A GNP task force team unveiled the plan in a policy meeting that discussed precautionary safety measures to handle growing concerns over radiation leaks as Japan is still grappling with an unfolding nuclear crisis from a crippled atomic plant.
The team, led by GNP lawmaker Shim Jae-chul, will submit a related bill to the parliament this month so as to launch the central nuclear body in July, officials said.
The control tower will be composed of five to seven nuclear experts to oversee related organizations, including the Korea Institute of Nuclear Safety and the Korea Institute of Nuclear Nonproliferation and Control, the officials said.
The agencies are currently under the Ministry of Education and Science, which oversees state research agencies.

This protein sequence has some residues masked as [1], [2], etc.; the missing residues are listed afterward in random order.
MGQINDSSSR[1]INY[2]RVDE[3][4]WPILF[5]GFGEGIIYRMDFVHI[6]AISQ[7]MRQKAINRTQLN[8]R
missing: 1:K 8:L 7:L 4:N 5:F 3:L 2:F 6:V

To better prepare for a contingency situation, the education ministry will increase the number of automated radiation testing centers from the current 71 to 120 and local testing centers from 12 to 16 across the nation, officials said.
The ministry has also stored anti-radiation medication in case of a public safety emergency related to radiation exposure.
The education ministry is testing the nation's nuclear power plants for whether they can withstand such natural disasters as earthquakes and tsunamis with their response systems operating in a timely and appropriate manner.
South Korea currently has 21 nuclear reactors in operation and is building several more. It gets about one-third of its electricity from atomic power generation.